When she was barely two years old, her older brother painted her red from head to toe with dry cherry Jell-O mix. For a follow-up, he found a pair of scissors and gave most of her dolls crew cuts.
She was always drafted as co-pilot or co-conspirator whenever her brother wanted to create some fun. This included one episode where the pair was spotted nearly becoming airborne while riding down the middle of a busy street in a radio flyer wagon. Their mother’s good sheets and the neighbor’s broomsticks were purloined to create a sidewalk schooner just in time to catch the powerful Santa Anna winds.
She was tough enough to stand up to her brother and to have his back too if necessary. They argued like siblings do, but none of the neighborhood kids could mess with either one of them without also having to deal with the other. When a group of playground bullies jumped her brother and were in the process of making him part of the pavement, she came running and tore into them like a mad wolverine.
She was as tough as the boys, but expected to be treated, and respected, like a young lady should. One young man tested the tenacity of her chivalrous expectations and paid dearly for his lapse in judgment. His inappropriate comments and advances caused his head to become the target of a skateboard while going through the lunch line in the school cafeteria. After school, she returned the borrowed skateboard to her brother, and he let her keep his flannel shirt as a reward for her stand.
She likes to fish. Once, while on a cross country vacation, her brother fell into a river while trying to free a snagged fishing line. Sister to the rescue; she ran down the river bank and helped pull him to safety. This was par for the course though. As tough as she had to be, she is also always the one trying to maintain the peace and keep the family intact. She’s the one who kept track of her father after the divorce. She even located and established contact with half brothers and sisters. It’s fitting that the job she’s been doing the longest involves being “mom”, teacher and protector to everyone else’s kids.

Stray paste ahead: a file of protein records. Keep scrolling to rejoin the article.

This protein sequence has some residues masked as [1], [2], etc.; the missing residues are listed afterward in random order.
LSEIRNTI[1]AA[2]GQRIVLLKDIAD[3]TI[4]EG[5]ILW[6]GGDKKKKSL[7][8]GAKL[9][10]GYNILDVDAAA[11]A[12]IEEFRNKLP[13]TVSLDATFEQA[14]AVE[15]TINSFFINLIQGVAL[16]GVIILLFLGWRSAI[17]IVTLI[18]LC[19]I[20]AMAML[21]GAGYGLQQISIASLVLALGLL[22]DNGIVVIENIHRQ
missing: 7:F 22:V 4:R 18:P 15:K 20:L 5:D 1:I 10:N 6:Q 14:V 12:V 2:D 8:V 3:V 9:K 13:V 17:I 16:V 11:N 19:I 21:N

Despite having a less than “fairytale” life, she seems to have fought her way to her “happily ever after”. She’s like the poster girl for that Chumbawamba song where they sing “I get knocked down, but I get up again – You’re never gonna keep me down.” This tough gal is my little sister and I probably would’ve been far worse off and worse for the wear on many occasions if she hadn’t come to my rescue. Much of our young lives, we had a very small circle – our Mom, our Grammy and each other. We were always moving – four elementary schools, two junior highs and two high schools. The most stable constant in our lives was each other. I guess it’s fitting that I made you a cake for your 8th birthday from the cement I “borrowed” from the construction site next door huh Sis? We should’ve had rocky road ice cream with it! Happy birthday Connie!
© 2015 Curt Savage Media